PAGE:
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To Say Or Not to Say

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To Say Or Not to Say

I've been trying to program games for many years now. I've even been a user of this site for like 13 years but under a different user name. My thinking has changed a lot over the years. When I was younger, I think I was very idea focused. I felt like ideas were precious like gold and needed to be protected at all cost, so I rarely let ideas known to anyone outside of my inner circle. My long time development partner who is a 3D modeler felt the same way.

This "ideas are like gold" mentality has cost us a lot of problems. Probably the biggest issue with it was it actually stopped us from finishing any games. This would always happen. We'd start making a game with a nice story and suddenly one of us would say, "this could turn into a really good game, but we don't have the resources to do it justice. Let's make a different game first to make some money and then we'll go back to the original game." Needless to say, we've gotten close, but have never finished a game. Eventually we'd get so enamored with our "quick development" games that we'd stop making them because, "they were such good ideas, we wouldn't be able to do them justice with our limited resources." We had one game called "Cybernetic Dawn" that had levels, AI, music, menus, etc. It wasn't the greatest game, and the AI needed work, but we were so worried about the idea, that we couldn't see that. Even Genesis SEED suffered from this.

Now let's think about the title of this blog entry, "To Say or Not to Say." As I said before, we were so fixated on the idea that we were very secretive, but as I've gotten older I've realized something. We are just indie developers and indie developers need to think and act like indies. Community support is needed to stay focused and motivated. Once people know about your ideas, you'll feel pressure to finish it. This is one of the reasons why I feel it's necessary for indies like myself to talk about our games. I don't see many benefits in saving ideas. It's better to let the idea be known and just try make it quickly so no one can copy it.

Another reason why I think it's better to tell people about your projects is publicity. Imagine there's a person who has been following your project for months. Later you decide you want to try Steam Green Light. Well, if you've been telling people about your project, you'll already have potential supporters. Then those supports can help you further advertise your project in a very grass-roots way. Sites like Gamedev.net are great for getting your ideas out there.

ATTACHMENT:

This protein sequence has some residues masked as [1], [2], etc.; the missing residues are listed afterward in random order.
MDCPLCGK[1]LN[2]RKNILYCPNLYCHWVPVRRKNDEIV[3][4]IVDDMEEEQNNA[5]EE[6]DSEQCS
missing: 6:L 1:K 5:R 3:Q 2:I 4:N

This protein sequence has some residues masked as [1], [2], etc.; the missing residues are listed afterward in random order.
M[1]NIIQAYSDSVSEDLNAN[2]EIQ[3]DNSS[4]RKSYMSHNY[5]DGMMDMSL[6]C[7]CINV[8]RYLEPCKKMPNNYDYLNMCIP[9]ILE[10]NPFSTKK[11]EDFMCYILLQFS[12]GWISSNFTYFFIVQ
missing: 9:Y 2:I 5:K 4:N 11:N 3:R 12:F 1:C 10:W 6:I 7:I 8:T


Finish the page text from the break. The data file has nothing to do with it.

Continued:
This is my thinking, but unfortunately my development partner still feels things should be kept secret. That's why I haven't been able to really describe the project as much as I'd like. I'd like to be able to talk more about more game specific stuff and show some of our concept art, but I can't right now. Hopefully I'll be able to reveal more as the project moves further along. I'm tired of that old mentality because it hasn't worked. We've accomplished nothing being secretive. It's time to try something different.

Thank you for reading my rant.

Project B Progress

If you're new to this blog, I've been updating my engine to run on Direct X 9 and 11 and I hope later I'll be able to port it to other platforms. I've had a plan for it, but things have ben going slower than expected as I sort through thousands of lines of code and fix bugs and defects along the way. The good news is though, I've ported systems to the new framework that I hadn't expected to finish yet.

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"Don't worry about people stealing your ideas. If your ideas are any good, you'll have to ram them down people's throats." -- Howard Aiken.


I came across that quote many years ago. At the time I thought it was merely humorous. But since then I have found that more and more it reflects my own experience and observations. I have seen so many new developers on these forums who do not want to share their ideas and have you sign an NDA, etc. before they are willing to actually tell you what they are working on. Is that really serving your interests? As you mentioned in your entry, how do you expect to get people interested in your work/project/idea if you won't share it?


It is only in recent years that I have really come to embrace open-source software. I am not anti-proprietary software, but we all gain so much from open source, and, frankly, no game I make is likely to make a profit so I would rather just put it out where people can find it, play, and use it. So I have come to the point where I will happily talk about and share my ideas with anyone who is interested in listening.



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I think what happens is many think of games as inventions and feel that if they hide it and make it on their own, they'll get rich. 15 years ago, this is also how I felt. The idea should be hidden otherwise it will be stolen. Unfortunately, a new game idea isn't like inventing the light bulb.

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